An Epsom home compulsorily acquired by taxpayers under the Public Works Act was sold back to the original owners then flipped twice in 40 days for an additional $475,000.
One of the on-sales occurred on the same day the New Zealand Transport Agency (NZTA) off-loaded the surplus property, netting an Auckland family an instant $150,000 windfall.
The next buyer pocketed a quick-fire $325,000.
Despite the huge profits, no improvement work was done on the heritage-protected house, which is known as Ravenswood and sits in the exclusive double grammar zone.
The initial sale by NZTA was based on a valuation that was effectively 13 months out of date.
The transactions raise questions about whether the government agency secured the best return on taxpayer assets.
However NZTA is defending the sale process and says making profit is not its focus.
"The Transport Agency is not in the business of property investment. In other words, property is not acquired or sold for the purpose of generating revenue," Auckland highways manager Brett Gliddon told the Herald.
Property records analysed by CoreLogic show the four-bedroom home at 58 Gillies Ave was compulsorily acquired by NZTA in 2008 from John and Penelope Jameson for $676,500 for use during the Newmarket Viaduct project.
The family had owned the house since 1991.
It became surplus in February last year, triggering a formal process under the Public Works Act that saw it offered back to the original owners.
But this dragged on for more than a year due to bureaucratic delays in registering a heritage covenant on the 1920s home.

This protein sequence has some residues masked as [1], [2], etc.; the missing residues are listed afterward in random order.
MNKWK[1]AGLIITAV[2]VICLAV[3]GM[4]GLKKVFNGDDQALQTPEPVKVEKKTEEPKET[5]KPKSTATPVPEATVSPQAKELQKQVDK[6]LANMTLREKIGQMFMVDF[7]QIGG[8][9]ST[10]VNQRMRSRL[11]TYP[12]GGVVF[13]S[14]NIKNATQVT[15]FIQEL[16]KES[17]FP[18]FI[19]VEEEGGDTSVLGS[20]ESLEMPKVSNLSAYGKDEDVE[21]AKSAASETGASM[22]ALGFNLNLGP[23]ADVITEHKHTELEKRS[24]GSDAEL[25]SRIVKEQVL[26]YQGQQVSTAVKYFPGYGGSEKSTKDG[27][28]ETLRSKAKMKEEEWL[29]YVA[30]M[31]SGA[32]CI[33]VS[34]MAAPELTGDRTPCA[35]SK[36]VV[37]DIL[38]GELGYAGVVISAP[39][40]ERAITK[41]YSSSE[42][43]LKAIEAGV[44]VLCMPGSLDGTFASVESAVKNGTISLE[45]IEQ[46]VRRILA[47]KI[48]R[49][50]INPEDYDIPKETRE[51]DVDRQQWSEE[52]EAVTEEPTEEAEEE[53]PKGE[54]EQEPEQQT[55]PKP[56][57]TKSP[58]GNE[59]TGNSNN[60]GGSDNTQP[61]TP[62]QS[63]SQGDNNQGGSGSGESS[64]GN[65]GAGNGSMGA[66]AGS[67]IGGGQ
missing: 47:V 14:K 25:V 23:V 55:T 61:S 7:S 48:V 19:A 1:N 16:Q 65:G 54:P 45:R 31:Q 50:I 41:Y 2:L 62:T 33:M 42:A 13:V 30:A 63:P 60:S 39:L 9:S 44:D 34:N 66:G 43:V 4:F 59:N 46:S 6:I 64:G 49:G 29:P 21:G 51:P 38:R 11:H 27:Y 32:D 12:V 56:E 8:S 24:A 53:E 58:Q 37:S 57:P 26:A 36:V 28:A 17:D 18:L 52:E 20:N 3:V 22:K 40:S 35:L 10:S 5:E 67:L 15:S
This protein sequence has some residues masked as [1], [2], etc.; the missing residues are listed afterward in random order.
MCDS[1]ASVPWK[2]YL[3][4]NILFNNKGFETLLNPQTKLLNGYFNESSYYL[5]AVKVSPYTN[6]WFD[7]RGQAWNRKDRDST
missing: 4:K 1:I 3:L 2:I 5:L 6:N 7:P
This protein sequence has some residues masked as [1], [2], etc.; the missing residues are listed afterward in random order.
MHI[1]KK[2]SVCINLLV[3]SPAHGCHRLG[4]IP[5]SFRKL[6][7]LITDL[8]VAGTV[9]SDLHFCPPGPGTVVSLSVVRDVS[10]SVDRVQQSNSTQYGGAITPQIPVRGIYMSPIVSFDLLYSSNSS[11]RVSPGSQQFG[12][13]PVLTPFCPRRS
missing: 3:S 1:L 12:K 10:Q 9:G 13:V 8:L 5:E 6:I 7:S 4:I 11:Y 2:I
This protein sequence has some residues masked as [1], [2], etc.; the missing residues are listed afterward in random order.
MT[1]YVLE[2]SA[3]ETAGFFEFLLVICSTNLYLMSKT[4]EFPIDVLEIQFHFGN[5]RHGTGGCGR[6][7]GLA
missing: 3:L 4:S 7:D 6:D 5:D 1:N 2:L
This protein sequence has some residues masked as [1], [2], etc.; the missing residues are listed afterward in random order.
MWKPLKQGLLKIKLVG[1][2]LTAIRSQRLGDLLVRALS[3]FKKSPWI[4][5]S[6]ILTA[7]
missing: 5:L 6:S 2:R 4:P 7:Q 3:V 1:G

A valuation obtained by NZTA in March was backdated to February 1, 2015, the date when the house became surplus.
It valued the property then at $1.2 million, which the Jameson family accepted.
A family spokesman told the Herald he and his wife initially planned to live in the house, but changed their minds and listed it for sale.
They on-sold the property on the day of settlement, June 30, for $1.35 million for an instant $150,000 gain.
"We had an opportunity to buy the property. We took that opportunity because we were entitled to buy it.
"We're all into making some money if we can."
He was unfazed that the next owner, Auckland real estate agent Stewart Hsueh, sold the house just 40 days later for $1.675 million, garnering an additional windfall of $325,000 and $475,000 more than NZTA received for the house.
"The market has improved again and they've decided to make money on it. So they've done what everyone else is doing in this market. Good for them."
Hsueh told the Herald he was part of a family trust that bought the property as an investment. Asked if he made any improvements to the house, he replied: "We did nothing," adding, "We know the market".
It is understood the latest owners, listed on QV as Changsheng and Chang Wen Lin, are renovating the property.
Gliddon said he was satisfied that due process was followed by NZTA.
Buyers were entitled to on-sell the house but must declare any profit to IRD.
"The Auckland residential property market has been very buoyant in recent times and it has not been uncommon to see significant increases in value over a short period of time."
58 Gillies Ave, Epsom
• 1991: Bought by Jameson family for $290,000.
• 2008: Compulsorily acquired by NZTA under Public Works Act for $676,500.
• February 1, 2015: Property becomes surplus to requirements.
• June 30, 2016: Sold by NZTA to original owners under offer back process for $1.2 million.
• June 30, 2016: Sold by Jameson family to Stewart Hsueh for $1.35 million.
• August 9, 2016: Sold by Stewart Hsueh to Changsheng and Chang Wen Lin for $1.675 million.